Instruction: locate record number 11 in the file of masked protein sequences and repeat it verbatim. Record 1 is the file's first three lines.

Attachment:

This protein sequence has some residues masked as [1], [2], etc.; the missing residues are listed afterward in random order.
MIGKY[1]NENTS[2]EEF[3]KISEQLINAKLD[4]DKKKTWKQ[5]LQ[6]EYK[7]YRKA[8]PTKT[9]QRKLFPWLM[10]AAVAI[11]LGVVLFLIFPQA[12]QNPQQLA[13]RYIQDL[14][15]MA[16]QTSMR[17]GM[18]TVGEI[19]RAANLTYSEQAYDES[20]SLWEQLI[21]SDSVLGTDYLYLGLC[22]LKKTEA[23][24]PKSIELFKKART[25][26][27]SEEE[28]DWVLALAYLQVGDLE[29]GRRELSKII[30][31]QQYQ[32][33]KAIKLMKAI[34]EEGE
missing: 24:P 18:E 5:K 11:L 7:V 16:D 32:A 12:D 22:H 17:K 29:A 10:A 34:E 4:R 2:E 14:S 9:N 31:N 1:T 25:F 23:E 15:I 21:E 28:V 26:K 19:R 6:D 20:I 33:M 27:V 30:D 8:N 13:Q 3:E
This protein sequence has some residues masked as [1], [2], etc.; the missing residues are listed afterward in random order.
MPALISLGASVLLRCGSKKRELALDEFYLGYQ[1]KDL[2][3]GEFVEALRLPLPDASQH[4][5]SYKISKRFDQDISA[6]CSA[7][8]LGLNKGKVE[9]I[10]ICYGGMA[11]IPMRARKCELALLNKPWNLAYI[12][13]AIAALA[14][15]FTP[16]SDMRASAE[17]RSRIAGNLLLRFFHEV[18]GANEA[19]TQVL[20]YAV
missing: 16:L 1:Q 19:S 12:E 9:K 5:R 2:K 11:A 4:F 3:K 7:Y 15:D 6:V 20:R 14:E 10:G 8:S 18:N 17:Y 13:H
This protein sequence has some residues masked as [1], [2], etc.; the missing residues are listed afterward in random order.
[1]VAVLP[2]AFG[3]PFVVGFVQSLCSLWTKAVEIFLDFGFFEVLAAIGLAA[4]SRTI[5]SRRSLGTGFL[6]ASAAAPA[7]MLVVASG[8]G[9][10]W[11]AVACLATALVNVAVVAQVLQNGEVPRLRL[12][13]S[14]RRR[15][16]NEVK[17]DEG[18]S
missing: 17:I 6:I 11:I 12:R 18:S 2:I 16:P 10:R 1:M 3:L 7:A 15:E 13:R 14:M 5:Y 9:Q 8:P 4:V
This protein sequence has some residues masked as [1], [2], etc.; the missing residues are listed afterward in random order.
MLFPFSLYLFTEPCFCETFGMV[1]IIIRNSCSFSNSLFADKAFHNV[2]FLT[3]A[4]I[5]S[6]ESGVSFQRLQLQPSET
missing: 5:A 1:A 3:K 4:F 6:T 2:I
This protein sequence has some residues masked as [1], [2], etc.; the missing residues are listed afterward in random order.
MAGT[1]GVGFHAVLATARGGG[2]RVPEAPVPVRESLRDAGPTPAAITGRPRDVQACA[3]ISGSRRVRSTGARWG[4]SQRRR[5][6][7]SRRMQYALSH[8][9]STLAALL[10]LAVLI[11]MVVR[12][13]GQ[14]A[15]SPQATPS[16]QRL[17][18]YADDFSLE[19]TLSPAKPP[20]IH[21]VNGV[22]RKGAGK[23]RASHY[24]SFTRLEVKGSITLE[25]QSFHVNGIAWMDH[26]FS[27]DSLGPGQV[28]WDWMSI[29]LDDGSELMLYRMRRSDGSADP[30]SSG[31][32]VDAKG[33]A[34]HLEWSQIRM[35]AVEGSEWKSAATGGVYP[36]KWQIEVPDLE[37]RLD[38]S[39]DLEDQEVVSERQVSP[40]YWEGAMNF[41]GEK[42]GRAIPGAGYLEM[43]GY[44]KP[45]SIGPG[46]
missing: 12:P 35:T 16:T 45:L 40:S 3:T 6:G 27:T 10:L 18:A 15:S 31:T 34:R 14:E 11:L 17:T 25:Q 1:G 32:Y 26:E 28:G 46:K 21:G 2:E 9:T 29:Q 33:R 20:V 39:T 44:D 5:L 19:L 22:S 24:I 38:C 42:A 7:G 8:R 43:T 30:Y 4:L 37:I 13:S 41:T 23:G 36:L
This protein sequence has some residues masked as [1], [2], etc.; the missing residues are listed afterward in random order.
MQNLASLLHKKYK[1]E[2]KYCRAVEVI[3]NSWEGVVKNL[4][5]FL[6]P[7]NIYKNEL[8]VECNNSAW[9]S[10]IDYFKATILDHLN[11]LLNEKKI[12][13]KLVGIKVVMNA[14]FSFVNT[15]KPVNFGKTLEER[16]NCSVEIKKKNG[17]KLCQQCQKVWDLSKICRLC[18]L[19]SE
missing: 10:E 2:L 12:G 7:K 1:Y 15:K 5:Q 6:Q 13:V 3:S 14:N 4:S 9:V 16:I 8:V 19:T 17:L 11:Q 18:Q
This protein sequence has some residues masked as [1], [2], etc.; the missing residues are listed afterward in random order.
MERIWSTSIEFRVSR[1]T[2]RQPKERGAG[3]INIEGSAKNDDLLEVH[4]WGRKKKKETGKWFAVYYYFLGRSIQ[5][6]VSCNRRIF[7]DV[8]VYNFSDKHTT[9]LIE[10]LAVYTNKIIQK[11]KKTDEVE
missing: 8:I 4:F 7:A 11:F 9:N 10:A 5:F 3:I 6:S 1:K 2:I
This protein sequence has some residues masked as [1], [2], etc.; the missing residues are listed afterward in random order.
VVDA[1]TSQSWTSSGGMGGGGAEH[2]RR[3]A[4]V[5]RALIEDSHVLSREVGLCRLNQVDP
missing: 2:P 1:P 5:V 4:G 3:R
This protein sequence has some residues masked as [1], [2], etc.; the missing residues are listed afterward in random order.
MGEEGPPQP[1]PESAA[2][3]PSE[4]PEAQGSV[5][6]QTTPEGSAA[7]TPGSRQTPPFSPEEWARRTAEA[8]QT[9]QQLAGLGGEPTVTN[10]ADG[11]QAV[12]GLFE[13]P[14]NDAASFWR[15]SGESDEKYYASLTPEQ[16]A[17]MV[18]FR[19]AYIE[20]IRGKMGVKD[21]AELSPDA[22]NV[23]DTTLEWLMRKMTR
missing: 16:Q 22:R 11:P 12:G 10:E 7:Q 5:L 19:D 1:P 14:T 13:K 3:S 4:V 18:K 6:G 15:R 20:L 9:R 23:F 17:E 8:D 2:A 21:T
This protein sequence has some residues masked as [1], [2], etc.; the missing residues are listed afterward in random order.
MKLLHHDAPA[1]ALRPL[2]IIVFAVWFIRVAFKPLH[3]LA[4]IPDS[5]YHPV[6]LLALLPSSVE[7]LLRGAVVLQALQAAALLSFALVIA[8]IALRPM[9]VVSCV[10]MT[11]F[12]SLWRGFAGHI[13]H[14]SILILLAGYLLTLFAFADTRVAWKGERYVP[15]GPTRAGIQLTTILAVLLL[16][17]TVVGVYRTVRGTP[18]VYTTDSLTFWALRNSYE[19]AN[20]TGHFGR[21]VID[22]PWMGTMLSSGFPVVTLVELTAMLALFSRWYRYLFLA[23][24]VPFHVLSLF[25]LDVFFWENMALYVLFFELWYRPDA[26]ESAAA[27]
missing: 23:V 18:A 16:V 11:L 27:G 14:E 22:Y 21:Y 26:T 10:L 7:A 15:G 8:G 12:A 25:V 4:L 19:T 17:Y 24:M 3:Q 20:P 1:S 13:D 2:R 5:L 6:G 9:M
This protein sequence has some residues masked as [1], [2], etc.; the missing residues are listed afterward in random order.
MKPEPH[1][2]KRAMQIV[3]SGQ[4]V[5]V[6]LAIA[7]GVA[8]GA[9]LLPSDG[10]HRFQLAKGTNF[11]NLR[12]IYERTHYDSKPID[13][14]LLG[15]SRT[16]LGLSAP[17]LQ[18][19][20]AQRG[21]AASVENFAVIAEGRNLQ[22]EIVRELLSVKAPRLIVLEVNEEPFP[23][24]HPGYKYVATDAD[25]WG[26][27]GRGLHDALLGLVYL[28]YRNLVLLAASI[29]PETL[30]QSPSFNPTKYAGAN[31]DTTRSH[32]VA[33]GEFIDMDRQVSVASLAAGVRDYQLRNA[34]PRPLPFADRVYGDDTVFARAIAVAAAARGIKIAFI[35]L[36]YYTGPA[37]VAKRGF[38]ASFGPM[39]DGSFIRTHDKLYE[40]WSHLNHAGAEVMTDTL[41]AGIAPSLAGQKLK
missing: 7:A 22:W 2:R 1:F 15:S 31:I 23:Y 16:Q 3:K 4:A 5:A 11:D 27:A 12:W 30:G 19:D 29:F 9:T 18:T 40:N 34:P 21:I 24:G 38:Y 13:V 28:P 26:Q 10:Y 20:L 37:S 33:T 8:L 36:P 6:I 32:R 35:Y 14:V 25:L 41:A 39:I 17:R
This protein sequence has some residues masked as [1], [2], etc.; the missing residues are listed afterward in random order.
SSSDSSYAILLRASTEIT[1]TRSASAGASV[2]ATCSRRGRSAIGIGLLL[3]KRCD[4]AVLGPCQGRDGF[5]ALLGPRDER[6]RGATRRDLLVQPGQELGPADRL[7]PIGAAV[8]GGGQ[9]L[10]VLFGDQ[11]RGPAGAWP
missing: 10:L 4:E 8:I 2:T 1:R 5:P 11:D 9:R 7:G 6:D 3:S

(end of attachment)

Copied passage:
This protein sequence has some residues masked as [1], [2], etc.; the missing residues are listed afterward in random order.
MKPEPH[1][2]KRAMQIV[3]SGQ[4]V[5]V[6]LAIA[7]GVA[8]GA[9]LLPSDG[10]HRFQLAKGTNF[11]NLR[12]IYERTHYDSKPID[13][14]LLG[15]SRT[16]LGLSAP[17]LQ[18][19][20]AQRG[21]AASVENFAVIAEGRNLQ[22]EIVRELLSVKAPRLIVLEVNEEPFP[23][24]HPGYKYVATDAD[25]WG[26][27]GRGLHDALLGLVYL[28]YRNLVLLAASI[29]PETL[30]QSPSFNPTKYAGAN[31]DTTRSH[32]VA[33]GEFIDMDRQVSVASLAAGVRDYQLRNA[34]PRPLPFADRVYGDDTVFARAIAVAAAARGIKIAFI[35]L[36]YYTGPA[37]VAKRGF[38]ASFGPM[39]DGSFIRTHDKLYE[40]WSHLNHAGAEVMTDTL[41]AGIAPSLAGQKLK
missing: 7:A 22:W 2:R 1:F 15:S 31:I 23:Y 16:Q 3:K 4:A 5:A 11:D 27:A 12:W 30:G 19:D 29:F 9:T 18:T 40:N 34:P 21:I 24:G 38:Y 13:V 28:P 26:Q 10:Y 20:L 37:S 33:T 8:L 36:P 6:I 32:R 35:Y 14:V 25:L 41:A 39:I 17:R